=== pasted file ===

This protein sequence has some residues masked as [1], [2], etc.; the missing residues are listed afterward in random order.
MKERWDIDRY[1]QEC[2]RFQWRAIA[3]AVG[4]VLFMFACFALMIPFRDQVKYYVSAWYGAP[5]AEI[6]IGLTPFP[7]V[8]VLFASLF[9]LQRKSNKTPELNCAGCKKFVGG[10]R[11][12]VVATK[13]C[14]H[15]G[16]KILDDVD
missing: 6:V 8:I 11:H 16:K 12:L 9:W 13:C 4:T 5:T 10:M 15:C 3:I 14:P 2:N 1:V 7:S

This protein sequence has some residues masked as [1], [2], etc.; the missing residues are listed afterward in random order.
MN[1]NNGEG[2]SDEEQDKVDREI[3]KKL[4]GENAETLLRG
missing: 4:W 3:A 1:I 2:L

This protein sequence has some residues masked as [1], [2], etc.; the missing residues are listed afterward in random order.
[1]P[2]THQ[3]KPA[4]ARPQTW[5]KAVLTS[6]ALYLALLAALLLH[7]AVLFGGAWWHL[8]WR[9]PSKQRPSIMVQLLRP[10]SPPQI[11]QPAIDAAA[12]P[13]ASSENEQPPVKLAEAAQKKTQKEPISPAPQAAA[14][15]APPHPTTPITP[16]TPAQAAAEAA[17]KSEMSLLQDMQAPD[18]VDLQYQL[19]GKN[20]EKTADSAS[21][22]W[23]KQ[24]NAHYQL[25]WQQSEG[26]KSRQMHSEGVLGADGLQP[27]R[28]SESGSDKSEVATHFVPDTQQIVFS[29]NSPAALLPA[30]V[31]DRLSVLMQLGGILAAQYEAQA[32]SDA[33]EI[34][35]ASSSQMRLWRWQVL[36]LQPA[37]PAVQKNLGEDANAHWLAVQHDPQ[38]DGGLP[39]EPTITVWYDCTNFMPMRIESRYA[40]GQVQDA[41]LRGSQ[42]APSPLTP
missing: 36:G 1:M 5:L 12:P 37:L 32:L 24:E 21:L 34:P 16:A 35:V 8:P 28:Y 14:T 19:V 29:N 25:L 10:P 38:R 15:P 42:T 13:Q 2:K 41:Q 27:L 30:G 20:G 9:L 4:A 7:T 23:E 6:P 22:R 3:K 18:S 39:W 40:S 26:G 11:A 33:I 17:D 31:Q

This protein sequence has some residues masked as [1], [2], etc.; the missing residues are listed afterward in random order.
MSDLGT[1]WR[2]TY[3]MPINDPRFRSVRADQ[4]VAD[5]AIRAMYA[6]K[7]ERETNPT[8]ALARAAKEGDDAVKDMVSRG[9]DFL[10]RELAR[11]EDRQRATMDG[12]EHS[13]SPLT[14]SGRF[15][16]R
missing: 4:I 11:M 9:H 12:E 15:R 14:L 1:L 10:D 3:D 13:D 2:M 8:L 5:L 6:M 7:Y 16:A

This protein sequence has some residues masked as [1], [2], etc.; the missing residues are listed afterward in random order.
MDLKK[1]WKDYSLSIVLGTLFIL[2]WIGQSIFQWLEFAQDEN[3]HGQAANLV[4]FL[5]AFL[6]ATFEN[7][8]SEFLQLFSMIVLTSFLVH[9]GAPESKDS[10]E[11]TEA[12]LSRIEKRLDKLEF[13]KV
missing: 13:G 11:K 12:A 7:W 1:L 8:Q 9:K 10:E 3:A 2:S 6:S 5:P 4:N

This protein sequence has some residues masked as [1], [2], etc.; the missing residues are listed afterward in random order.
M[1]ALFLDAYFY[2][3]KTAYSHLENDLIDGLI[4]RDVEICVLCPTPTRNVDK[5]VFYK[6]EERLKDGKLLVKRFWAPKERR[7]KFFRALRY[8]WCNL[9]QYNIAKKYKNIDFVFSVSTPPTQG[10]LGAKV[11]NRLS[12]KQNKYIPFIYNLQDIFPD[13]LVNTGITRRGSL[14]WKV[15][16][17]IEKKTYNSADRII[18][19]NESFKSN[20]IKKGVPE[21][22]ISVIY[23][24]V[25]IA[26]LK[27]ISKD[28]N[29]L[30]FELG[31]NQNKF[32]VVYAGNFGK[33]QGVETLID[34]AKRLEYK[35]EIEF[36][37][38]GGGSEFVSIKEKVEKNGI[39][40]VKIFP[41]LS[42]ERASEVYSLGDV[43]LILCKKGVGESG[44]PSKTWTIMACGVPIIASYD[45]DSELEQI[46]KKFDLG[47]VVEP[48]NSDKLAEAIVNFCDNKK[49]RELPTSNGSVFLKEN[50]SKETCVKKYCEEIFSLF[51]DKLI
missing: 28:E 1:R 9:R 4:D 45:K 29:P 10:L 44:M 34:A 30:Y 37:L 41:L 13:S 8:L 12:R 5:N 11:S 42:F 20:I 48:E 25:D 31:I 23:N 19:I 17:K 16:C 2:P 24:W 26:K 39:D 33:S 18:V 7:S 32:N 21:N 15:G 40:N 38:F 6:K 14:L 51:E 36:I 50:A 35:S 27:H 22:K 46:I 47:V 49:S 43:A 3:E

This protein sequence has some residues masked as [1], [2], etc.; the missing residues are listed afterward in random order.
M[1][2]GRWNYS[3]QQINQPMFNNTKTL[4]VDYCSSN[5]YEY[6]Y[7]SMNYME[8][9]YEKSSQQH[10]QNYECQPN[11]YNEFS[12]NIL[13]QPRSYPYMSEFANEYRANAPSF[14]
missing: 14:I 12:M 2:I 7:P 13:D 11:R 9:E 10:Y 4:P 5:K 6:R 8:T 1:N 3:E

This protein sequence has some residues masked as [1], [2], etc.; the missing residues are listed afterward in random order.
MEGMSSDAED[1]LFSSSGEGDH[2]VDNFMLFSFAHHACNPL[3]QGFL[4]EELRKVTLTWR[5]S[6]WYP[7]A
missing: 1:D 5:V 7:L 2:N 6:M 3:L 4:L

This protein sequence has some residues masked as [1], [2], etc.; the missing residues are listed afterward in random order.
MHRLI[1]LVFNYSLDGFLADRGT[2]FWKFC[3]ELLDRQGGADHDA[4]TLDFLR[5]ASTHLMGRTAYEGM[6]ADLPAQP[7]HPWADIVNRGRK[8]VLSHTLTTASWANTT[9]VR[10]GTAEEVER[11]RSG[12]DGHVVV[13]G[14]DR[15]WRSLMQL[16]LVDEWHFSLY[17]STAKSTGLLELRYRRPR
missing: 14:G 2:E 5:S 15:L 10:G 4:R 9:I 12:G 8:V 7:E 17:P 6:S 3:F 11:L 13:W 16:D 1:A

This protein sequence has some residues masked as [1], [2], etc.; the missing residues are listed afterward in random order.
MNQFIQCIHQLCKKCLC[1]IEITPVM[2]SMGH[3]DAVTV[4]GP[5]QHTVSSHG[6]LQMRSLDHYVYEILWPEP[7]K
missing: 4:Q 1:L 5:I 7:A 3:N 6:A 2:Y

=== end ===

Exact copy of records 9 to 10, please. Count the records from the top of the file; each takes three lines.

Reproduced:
This protein sequence has some residues masked as [1], [2], etc.; the missing residues are listed afterward in random order.
MHRLI[1]LVFNYSLDGFLADRGT[2]FWKFC[3]ELLDRQGGADHDA[4]TLDFLR[5]ASTHLMGRTAYEGM[6]ADLPAQP[7]HPWADIVNRGRK[8]VLSHTLTTASWANTT[9]VR[10]GTAEEVER[11]RSG[12]DGHVVV[13]G[14]DR[15]WRSLMQL[16]LVDEWHFSLY[17]STAKSTGLLELRYRRPR
missing: 14:G 2:E 5:S 15:L 10:G 4:R 9:I 12:G 8:V 7:E 17:P 6:S 3:F 11:L 13:W 16:D 1:A

This protein sequence has some residues masked as [1], [2], etc.; the missing residues are listed afterward in random order.
MNQFIQCIHQLCKKCLC[1]IEITPVM[2]SMGH[3]DAVTV[4]GP[5]QHTVSSHG[6]LQMRSLDHYVYEILWPEP[7]K
missing: 4:Q 1:L 5:I 7:A 3:N 6:A 2:Y